Chapel Hill: Tiger head coach Neil Alderman is enjoying a real sea change in Chapel Hill’s route to its first Big 8 championship. When the Tigers host Cardinal Gibbons on Sept. 15, it’ll just be a friendly non-conference match, with little bearing on the Tigers’ post-season plans. For years, Chapel Hill had to settle for a No. 2 seed in the dual-team playoffs, because always powerful Cardinal Gibbons had a hold on the No. 1 spot.

“The big difference between a 1 and a 2 is that you get more home matches as a 1,” Alderman noted, pointing out that his boys’ team had defeated a highly ranked Union Pines team 5-4 in last spring’s regular season only to lose a rematch at Union Pines, 4-5, in the NCHSAA tournament. “They had 200 fans there. That can make a difference.”

Chapel Hill has virtually everyone back from last year’s 14-7 conference runners-up.

Ria Das and Alderman’s daughter, Morgan, graduated after accounting for 20 wins between them, some of them as a doubles team, and rising sophomore Emily Easthom (9-5 in singles) has transferred to Carrboro.

But back are: senior co-captain Gabe Chew (8-6 at No. 1 as a junior), Gabby Kimec (6-0 in singles as a ninth-grader), rising sophomore Hailey Polsky (10-6), senior Emily Molina (who mostly played doubles), and senior co-captain Joy Stouffer (whose only losses came in doubles).

Alderman believes incoming ninth-grader Carolina Coch, a top-30 player among North Carolina’s 14U players, could contend for the No. 1 singles spot. Those letter-winners also still face challenges from newcomers Christina Park and Ellen Yu, both of whom were unbeaten in singles on last year’s undefeated junior varsity squad, which for the first time ever defeated East Chapel Hill home and away.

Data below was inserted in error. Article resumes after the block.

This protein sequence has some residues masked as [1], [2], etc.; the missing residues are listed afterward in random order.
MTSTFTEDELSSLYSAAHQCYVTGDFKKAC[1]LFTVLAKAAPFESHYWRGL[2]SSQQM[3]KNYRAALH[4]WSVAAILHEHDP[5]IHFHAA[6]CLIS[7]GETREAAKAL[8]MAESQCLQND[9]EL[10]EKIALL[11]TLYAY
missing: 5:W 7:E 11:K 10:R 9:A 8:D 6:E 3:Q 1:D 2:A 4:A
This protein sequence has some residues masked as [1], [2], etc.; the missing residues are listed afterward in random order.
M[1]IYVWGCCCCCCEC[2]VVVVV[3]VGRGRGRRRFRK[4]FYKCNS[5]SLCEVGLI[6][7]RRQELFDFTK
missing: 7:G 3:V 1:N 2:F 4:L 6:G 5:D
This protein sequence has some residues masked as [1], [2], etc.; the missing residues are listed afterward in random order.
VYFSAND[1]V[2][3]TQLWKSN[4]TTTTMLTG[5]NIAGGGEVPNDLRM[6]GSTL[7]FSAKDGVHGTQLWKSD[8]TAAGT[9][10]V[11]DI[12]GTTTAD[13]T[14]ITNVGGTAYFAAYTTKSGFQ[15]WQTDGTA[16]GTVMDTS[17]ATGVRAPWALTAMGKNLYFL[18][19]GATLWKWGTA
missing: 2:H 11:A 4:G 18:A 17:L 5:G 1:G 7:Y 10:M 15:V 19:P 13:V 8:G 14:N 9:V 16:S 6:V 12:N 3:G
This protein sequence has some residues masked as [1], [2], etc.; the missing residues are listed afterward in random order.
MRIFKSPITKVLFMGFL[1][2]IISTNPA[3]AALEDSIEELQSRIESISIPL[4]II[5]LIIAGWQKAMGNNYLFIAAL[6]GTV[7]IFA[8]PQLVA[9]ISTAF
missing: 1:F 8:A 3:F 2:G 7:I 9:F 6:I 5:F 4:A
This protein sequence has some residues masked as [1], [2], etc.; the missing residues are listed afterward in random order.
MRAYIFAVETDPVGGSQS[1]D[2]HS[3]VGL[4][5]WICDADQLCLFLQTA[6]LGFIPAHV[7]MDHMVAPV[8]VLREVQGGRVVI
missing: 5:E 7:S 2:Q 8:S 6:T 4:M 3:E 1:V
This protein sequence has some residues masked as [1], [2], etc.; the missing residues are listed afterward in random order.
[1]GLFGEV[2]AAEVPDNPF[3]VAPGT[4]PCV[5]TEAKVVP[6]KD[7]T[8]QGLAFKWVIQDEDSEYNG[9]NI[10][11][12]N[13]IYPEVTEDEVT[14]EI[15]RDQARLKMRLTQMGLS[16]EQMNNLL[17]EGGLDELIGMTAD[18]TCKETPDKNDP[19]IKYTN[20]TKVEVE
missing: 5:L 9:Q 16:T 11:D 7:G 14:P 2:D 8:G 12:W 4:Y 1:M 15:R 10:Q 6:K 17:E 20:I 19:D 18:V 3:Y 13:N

“We’ve still got some challenge matches left, so the lineup is not set,” Alderman said.

It’s the best of both worlds for the Tigers.

“We expect an easier time in our conference, and we’re better than we were last year,” Alderman said.

Carrboro: The Jaguars usually have to go out of conference to find competition to test them for the post-season, and that’s likely to be true again this year.

Carrboro will miss 2015 senior Olivia Shaheen and Danielle Sawyer, and not just because they breezed undefeated undefeated through the Mid-State 2A schedule and won a regional championship, said Jaguar head coach Jon Noyes. “Olivia was a great leader and played with great passion.”

Carrboro finished 15-3 last year, its only losses coming against Durham Academy, Cardinal Gibbons and former conference foe N.C. Science and Math.

Like many coaches, Noyes was waiting last week for the players to finish challenge matches to finalize his 2015 lineup, but he’s fairly sure about his top three. Mid-State MVP Jesse Ille — undefeated at No. 1 singles in last fall’s regular season and a finalist in the 2A state championships — is back for her sophomore season. So are Abby Rader and Emine Arcasoy — who also were undefeated in last year’s regular season. “They will be playing 2 and 3,” Noyes said.

Rachel McCowan, Anna Kemper, Isabel Chung, Zahra Goodwin, Dorie Speers and Emily Easthom are all battling for the remaining three singles spots. Who gets to start there “is the big question to be answered at this point,” Noyes said.

“Overall the team is very strong and is looking to win the conference for sure, and, more importantly, to make it past our East regional archrivals NCSSM into the dual-team state championship,” he said.